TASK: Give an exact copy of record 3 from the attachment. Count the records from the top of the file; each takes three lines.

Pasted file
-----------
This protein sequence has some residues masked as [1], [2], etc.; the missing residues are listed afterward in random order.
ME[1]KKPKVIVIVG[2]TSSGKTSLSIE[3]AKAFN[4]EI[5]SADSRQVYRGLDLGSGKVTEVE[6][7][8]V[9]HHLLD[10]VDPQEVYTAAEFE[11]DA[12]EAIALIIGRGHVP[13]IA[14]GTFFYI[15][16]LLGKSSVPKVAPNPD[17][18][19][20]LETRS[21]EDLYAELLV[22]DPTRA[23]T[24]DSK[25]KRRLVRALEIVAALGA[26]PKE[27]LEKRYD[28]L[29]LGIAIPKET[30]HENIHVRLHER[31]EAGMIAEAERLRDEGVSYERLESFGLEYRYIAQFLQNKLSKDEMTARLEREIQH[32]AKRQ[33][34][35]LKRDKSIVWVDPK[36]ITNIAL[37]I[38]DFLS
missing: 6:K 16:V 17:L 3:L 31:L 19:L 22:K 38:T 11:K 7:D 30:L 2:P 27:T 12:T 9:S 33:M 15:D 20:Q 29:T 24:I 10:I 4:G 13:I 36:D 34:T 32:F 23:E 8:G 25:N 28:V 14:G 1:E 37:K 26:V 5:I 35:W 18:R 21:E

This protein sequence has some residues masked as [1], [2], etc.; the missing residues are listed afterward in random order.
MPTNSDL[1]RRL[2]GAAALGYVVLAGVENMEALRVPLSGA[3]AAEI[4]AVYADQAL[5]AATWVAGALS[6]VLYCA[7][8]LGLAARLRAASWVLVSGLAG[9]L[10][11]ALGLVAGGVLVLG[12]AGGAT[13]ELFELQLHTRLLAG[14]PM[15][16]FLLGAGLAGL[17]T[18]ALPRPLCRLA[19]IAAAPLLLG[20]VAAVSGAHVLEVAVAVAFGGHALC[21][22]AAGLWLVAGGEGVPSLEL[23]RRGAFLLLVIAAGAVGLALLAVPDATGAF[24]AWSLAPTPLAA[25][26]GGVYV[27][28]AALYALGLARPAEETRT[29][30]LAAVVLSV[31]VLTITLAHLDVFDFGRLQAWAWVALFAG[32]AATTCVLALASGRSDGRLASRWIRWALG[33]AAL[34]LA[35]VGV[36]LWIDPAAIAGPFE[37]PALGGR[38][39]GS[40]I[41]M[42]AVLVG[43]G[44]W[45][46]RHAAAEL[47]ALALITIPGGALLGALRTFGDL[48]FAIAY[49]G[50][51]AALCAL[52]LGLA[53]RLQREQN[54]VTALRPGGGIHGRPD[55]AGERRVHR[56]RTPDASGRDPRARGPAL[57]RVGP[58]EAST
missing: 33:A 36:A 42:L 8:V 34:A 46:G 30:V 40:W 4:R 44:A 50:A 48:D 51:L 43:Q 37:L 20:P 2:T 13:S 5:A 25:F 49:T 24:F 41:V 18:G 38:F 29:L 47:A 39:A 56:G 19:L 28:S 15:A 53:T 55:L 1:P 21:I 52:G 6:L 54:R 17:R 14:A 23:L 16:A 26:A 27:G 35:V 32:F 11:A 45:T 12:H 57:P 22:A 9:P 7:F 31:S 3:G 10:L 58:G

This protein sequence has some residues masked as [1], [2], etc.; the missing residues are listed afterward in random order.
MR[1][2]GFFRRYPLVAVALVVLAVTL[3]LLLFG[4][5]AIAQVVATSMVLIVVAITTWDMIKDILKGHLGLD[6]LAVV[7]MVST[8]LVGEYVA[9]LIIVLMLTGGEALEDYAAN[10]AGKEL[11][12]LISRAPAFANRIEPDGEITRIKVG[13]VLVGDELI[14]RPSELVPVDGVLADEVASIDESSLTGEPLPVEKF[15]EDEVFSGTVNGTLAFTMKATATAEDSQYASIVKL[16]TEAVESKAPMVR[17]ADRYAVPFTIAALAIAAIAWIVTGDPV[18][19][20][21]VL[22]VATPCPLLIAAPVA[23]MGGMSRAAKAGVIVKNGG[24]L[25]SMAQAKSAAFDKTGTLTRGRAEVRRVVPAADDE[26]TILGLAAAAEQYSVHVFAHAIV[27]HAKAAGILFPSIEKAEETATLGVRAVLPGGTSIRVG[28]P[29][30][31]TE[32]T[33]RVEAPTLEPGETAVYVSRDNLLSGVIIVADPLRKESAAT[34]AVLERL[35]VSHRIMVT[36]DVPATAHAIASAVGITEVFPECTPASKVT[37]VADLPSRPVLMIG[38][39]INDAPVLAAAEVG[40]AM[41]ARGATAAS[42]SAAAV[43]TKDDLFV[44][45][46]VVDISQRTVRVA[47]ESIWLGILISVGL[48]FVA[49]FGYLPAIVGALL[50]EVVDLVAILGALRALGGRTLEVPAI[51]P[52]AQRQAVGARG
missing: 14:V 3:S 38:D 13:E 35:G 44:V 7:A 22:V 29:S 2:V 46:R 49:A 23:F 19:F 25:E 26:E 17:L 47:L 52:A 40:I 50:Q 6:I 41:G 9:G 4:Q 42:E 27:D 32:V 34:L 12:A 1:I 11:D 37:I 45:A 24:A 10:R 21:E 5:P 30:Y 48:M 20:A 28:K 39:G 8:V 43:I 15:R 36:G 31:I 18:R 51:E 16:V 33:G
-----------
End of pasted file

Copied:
This protein sequence has some residues masked as [1], [2], etc.; the missing residues are listed afterward in random order.
MR[1][2]GFFRRYPLVAVALVVLAVTL[3]LLLFG[4][5]AIAQVVATSMVLIVVAITTWDMIKDILKGHLGLD[6]LAVV[7]MVST[8]LVGEYVA[9]LIIVLMLTGGEALEDYAAN[10]AGKEL[11][12]LISRAPAFANRIEPDGEITRIKVG[13]VLVGDELI[14]RPSELVPVDGVLADEVASIDESSLTGEPLPVEKF[15]EDEVFSGTVNGTLAFTMKATATAEDSQYASIVKL[16]TEAVESKAPMVR[17]ADRYAVPFTIAALAIAAIAWIVTGDPV[18][19][20][21]VL[22]VATPCPLLIAAPVA[23]MGGMSRAAKAGVIVKNGG[24]L[25]SMAQAKSAAFDKTGTLTRGRAEVRRVVPAADDE[26]TILGLAAAAEQYSVHVFAHAIV[27]HAKAAGILFPSIEKAEETATLGVRAVLPGGTSIRVG[28]P[29][30][31]TE[32]T[33]RVEAPTLEPGETAVYVSRDNLLSGVIIVADPLRKESAAT[34]AVLERL[35]VSHRIMVT[36]DVPATAHAIASAVGITEVFPECTPASKVT[37]VADLPSRPVLMIG[38][39]INDAPVLAAAEVG[40]AM[41]ARGATAAS[42]SAAAV[43]TKDDLFV[44][45][46]VVDISQRTVRVA[47]ESIWLGILISVGL[48]FVA[49]FGYLPAIVGALL[50]EVVDLVAILGALRALGGRTLEVPAI[51]P[52]AQRQAVGARG
missing: 14:V 3:S 38:D 13:E 35:G 44:V 7:A 22:V 29:S 2:V 46:R 49:A 23:F 19:F 25:E 26:E 17:L 47:L 52:A 40:I 50:Q 6:I 41:G 9:G 4:Q 42:E 27:D 32:V 34:L 12:A 1:I 11:D 37:I 45:A 24:A 10:R 21:E 5:P 30:Y 48:M 20:A 28:K 39:G 8:V 43:I 15:R 36:G 31:I 18:R 51:E 16:V 33:G